It is true that traditionally, according to the neoclassical mainstream, economic fluctuations are seen to be the consequence of exogenous shocks, called also random perturbations, occurring in all economic activity. Thus, the forces of the market enable to resorb the disequilibrium resulting from such exogenous shocks. So, the influence of a random shock is only transitory, and the economic activity recovers its long-run trend quickly, which is characteristic of a non-significant hysteresis effect. Finally, according to this approach and more particularly the Real Business Cycle (RBC) theory, the fluctuations of the economic activity (traditionally measured by the rate of GDP growth) follow a trend stationary process.

However, in the thirties, Samuelson contradicts this vision by estimating that economic fluctuations are endogenous to the economic system. In his famous paper of 1936, he shows that, according to certain values of the coefficient for capital and marginal propensity to consume, the revenue can oscillate around its long-run equilibrium value. More later, in the fifties, Hicks improves the Samuelson model by adding the rate of growth to the variables as well as the ceiling and floor forming a corridor inside or, sometimes, outside (when the fluctuations are explosives if the coefficient for capital is above a certain threshold) which the revenue fluctuates and can show a chaotic evolution resulting in a strange attractor.

In fact, like the RBC theory, economic fluctuations exist around a long-run trend inside a corridor, but these are not issued from exogenous shocks but from the evolution of the global demand (that encompasses consumption and investment plus public investment) which can become chaotic in my opinion. Besides, as Beker points out, “nonlinearity is relevant in economics because it paves the way to the study of cyclic, non-periodic and chaotic behavior”. This is absolutely what I wanted to demonstrate in my paper by indicating that the chaotic dynamic may occur even in an endogenous fluctuations model.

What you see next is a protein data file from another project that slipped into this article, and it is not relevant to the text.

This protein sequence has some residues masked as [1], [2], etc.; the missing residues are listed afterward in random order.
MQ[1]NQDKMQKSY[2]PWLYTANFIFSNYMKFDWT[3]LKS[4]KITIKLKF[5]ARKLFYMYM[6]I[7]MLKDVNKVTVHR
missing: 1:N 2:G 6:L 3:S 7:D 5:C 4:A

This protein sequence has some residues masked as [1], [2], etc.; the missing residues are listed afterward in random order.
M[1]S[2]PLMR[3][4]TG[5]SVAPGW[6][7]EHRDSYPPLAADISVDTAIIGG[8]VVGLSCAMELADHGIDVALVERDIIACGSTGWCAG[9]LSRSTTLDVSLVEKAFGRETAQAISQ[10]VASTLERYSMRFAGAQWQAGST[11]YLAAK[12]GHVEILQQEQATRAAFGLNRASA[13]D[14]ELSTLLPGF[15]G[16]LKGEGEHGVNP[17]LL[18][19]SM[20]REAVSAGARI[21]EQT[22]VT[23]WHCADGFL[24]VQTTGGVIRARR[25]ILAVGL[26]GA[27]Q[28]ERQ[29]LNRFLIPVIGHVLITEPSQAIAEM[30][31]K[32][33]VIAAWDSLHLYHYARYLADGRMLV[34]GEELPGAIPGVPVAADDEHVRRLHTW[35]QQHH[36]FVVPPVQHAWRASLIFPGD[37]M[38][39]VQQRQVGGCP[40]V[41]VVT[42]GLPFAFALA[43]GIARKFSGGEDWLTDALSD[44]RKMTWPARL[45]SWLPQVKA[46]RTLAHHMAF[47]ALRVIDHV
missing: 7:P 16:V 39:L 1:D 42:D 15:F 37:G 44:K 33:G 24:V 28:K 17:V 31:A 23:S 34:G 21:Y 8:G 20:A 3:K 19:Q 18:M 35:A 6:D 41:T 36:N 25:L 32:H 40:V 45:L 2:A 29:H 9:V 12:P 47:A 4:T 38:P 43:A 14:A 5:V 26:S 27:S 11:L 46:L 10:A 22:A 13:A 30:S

Nevertheless, from an empirical point of view, the research of chaos is not easy because time series in economic are short, often non-stationary, and exhibit a non-linear evolution. As a matter of fact, there are some difficulties to detect chaos in economic series as Beker notices, but this is not impossible. In my recent contribution (Economics Bulletin, 2019), regarding the evolution of the Lebanese GDP growth rate during the 1970-2019 period, I put in light the chaotic dynamic of this variable (leading to a strange attractor) by carrying out the Brock, Dechert, Scheinkman (BDS) test (1996), on the one hand, and applying the Lorenz (1960, 1972) system of equations including GDP growth, consumption, and investment as variables, on the second hand.